For the fifth straight year Racine's North Beach earned a national certification for water quality and habitat conservation.
The Clean Beaches Council once again designated North Beach a "Blue Wave Beach." It's a prestigious award that city officials, led by Dr. Julie Kinzelman, make look easy.
But 10 years ago when the City Health Department began applying for grants to study, and eventually clean up, the beach, the sandy lakefront property was a mess. The beach was frequently closed due to concerns about the water quality and there was little going on there for people to do.
Now the beach is a hotspot of summer activity. Thousands of people visit the beach to swim, hangout at the Oasis or checkout events like the EVP Professional Volleyball Tournament and the Spirit of Racine Triathlon.
Kinzelman, who has given talks about beaches around the world, said a team approach made North Beach's turnaround possible. One example was how the health and parks departments worked closely together to study the best way to comb the beach. They found that scraping the surface and creating a picturesque sandscape actually increased the amount of bacteria that could wash into the water. Now they use a much deeper comb to prevent bacteria from growing, Kinzelman said.
The city also completed some important stormwater utility projects, banned dogs and feeding seagulls on the beach and worked with volunteers to plant grasses and create mounds that prevent contaminated rain water from washing into the lake.
It's this kind of problem solving that other cities along the Great Lakes and around the country are taking note of and trying to replicate, Kinzelman said. While universities and government scientists can share research, Racine offers a real-world example of how to clean a beach - and the positive effect it can have on a community.
Work on Racine's North Beach began under former Mayor Jim Smith after the public complained about how often the beach was closed. The issue came to Kinzelman as a public safety concern. How can the city clean the beach so people can use it without getting sick?
That question led to improved water quality - and all of the fun stuff that came with it. As North Beach came back to life, the North Beach Oasis opened, the city built the Kids Cove playground and events started to appear. The beach is now, arguably, the best beach in southeastern Wisconsin and possibly the entire state.
Kinzelman, a Racine native who was hired by the city in 1990 as a lab technologist, and others are now working on tests that will reduce the amount of time it takes to get back reliable information on water quality at the beach. Racine is working on a DNA test that can determine water quality in three hours - six times faster than the current test. (Incidentally, the test the city uses is for E. coli, but the E. coli is only an indicator of water quality. Unlike E. coli in food, the E. coli found in the lake is itself not harmful - it's just a sign that other contaminants are located in the water.)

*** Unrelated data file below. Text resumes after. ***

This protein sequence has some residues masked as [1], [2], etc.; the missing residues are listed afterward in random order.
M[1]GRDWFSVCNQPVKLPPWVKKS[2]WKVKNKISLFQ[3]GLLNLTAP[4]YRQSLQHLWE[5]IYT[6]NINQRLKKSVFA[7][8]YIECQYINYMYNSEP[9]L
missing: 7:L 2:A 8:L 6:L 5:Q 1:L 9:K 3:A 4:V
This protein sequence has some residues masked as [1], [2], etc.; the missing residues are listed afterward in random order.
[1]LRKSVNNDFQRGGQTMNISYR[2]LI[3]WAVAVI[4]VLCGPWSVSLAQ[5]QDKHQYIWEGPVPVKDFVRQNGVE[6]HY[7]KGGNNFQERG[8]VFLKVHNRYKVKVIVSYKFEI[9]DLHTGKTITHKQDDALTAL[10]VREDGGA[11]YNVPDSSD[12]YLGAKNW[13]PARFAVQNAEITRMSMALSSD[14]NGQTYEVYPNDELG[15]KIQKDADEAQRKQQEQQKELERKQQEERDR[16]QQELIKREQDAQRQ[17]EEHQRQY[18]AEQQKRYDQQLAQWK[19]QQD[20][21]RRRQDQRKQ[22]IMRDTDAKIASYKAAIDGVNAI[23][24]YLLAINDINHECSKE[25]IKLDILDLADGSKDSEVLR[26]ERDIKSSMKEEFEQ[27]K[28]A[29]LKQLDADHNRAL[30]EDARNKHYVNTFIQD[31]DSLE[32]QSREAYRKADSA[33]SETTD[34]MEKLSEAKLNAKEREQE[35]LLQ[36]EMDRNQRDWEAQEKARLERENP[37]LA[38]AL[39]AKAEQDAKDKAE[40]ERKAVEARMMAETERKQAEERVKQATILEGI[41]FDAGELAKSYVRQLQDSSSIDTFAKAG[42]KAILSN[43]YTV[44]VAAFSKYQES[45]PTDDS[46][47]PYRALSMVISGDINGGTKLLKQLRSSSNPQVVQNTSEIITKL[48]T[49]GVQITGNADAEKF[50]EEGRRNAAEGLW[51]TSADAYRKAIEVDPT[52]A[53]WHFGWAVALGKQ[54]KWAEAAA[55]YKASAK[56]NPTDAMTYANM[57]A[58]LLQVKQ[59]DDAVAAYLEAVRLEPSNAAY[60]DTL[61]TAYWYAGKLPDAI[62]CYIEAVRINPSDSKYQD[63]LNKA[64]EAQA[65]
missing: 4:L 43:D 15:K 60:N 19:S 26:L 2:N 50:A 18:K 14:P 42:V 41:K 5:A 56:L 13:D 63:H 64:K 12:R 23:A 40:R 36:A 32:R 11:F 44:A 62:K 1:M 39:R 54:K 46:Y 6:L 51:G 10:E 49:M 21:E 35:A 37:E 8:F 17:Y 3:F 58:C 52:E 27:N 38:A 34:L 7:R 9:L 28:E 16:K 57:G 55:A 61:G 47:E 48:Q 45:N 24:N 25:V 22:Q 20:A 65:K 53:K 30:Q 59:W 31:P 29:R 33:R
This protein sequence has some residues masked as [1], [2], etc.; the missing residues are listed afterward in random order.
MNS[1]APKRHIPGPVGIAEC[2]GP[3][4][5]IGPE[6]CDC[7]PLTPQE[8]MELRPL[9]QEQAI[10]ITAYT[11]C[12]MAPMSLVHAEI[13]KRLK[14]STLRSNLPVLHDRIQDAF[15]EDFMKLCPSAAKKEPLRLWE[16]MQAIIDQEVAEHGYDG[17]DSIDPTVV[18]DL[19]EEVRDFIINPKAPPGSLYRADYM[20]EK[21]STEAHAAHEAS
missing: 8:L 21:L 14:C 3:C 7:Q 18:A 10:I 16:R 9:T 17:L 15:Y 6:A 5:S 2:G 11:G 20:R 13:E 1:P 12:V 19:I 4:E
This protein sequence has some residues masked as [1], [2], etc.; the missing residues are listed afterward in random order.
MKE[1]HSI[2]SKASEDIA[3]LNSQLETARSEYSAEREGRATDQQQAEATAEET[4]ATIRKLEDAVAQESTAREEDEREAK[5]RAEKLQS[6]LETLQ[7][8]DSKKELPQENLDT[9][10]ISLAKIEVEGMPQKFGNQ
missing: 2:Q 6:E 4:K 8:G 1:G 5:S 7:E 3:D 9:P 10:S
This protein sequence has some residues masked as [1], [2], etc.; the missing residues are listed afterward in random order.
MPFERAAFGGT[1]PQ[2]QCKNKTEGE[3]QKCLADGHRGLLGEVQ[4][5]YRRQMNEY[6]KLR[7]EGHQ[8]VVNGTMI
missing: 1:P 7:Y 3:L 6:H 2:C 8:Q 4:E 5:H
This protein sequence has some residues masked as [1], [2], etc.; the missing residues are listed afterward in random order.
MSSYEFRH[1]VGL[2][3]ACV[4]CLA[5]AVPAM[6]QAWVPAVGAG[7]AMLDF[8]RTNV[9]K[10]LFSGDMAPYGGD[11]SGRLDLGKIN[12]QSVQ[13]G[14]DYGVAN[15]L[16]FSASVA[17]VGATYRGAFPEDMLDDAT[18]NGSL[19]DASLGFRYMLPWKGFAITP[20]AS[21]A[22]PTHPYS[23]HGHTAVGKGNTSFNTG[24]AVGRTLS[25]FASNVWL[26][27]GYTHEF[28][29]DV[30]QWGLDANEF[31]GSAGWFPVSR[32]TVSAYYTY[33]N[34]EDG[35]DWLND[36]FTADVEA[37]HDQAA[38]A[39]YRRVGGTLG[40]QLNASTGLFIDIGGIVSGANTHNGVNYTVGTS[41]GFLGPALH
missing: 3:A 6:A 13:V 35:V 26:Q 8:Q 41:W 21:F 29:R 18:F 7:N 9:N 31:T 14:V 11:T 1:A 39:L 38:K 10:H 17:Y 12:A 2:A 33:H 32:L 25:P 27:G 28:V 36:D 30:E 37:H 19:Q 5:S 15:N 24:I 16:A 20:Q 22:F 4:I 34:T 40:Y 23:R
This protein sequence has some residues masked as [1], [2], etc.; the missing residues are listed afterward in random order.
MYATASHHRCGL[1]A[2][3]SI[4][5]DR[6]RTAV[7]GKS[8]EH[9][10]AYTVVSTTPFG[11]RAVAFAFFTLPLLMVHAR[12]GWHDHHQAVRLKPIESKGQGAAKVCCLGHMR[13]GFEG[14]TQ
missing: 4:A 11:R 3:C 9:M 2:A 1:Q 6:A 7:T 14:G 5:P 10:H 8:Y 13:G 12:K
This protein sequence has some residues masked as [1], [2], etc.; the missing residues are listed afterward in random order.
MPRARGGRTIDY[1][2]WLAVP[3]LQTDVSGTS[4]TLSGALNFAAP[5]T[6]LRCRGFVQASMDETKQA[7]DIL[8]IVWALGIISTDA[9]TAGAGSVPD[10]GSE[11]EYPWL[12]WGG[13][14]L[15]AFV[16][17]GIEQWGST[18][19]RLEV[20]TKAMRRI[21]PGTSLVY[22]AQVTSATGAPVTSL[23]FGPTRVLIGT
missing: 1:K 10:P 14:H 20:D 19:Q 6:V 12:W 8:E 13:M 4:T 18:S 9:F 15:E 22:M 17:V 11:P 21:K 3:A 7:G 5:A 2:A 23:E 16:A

The rapid test appears to work, Kinzelman said, but it needs Congressional approval before it can become the new standard. A bill was introduced in the House to allow the tests, and the Senate is also expected to take up a proposal.
Along with North Beach, Kinzelman is also studying water quality in the Root River. The intensive effort is designed to provide public officials with data to make decisions on how to clean and protect the river, she said.
One example is if Waukesha receives permission to tap Lake Michigan it will have to return water to the lake through the Root River, Kinzelman said. If that happens, Racine will want a baseline to judge whether the Waukesha water is harming the Root River.
"You can't gauge change unless you know what you have now," Kinzelman said.
Mayor John Dickert celebrated the designation by noting North Beach was the first beach in Wisconsin to receive the Blue Wave honor.
“This is a great day for the city of Racine” said Mayor John Dickert. “Once again the efforts of Julie Kinzelman working together with the Parks Dept. and Public Works have rewarded our citizens and visitors with one of the cleanest beaches in the country.” For more information on the Clean Beaches Council see here.
Dickert added, “This reminds people across the country that Racine is one of the best destinations in the Midwest to spend your summers.”
The news comes as the mayor prepares to attend the Great Lakes and St. Lawrence Cities Initiative Conference this month, where the use of water from Lake Michigan will be one of the topics.
The first national environmental certification for beaches, the Blue Wave designation is given to beaches which uphold a rigorous set of environmental, ethical, and water quality standards.